31 October 2019

Fresh batteries in the cameras and a warmer night resulted in good collection of video clips overnight. Roger was out and about from 17:30 to 02:12.

Naturally, one question for anyone keeping a social animal in, in effect, solitary confinement, is whether its behaviour is normal.

Badgers can live alone but they prefer company and, above all, they enjoy playing and a little social interaction (mutual grooming, scent marking etc.) before going about the business of looking for food and establishing and maintaining their territory. So far there were no clips of any exuberance – running, "ninja" moves – or even just relaxing. Until now.

As can be seen here, Roger hasn't lost the joie de vivre a young adult badger ought to have. All he needs is a companion to play tag and roughhouse with (the game of I'll bite your ears).

At one point here he seems to react to something outside his enclosure. It could have been a passing badger. Or a deer, a fox, a hedgehog, or a pine marten, all of which live in or pass through the wood and are active at night. Or even a passing cat.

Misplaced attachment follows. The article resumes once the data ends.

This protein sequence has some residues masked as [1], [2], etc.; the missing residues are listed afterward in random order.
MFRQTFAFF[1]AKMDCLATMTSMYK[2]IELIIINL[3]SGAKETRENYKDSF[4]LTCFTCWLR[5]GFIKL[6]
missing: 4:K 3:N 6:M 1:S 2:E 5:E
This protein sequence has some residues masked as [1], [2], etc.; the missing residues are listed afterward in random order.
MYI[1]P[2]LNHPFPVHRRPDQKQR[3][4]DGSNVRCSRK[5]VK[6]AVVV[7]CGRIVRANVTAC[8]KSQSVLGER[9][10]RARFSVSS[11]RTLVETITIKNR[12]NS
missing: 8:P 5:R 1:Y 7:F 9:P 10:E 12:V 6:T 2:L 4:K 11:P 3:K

A passing pine marten a couple of nights ago, about 50m from the sett

Some former residents of the sett pass nearby regularly, lured by dish of peanuts which only they know how to access. I've never yet recorded any interaction between wild and soon-to-be wild badgers or even seen any evidence of awareness of each other's existence.

Roger, meanwhile, is settling in. He's not done much in the way of excavation but the sett's number of entrances has grown by 1, to 7. At least a couple of which are accidental (that's not counting the bedroom "skylight"). The new one is a side entrance off the original main entrance.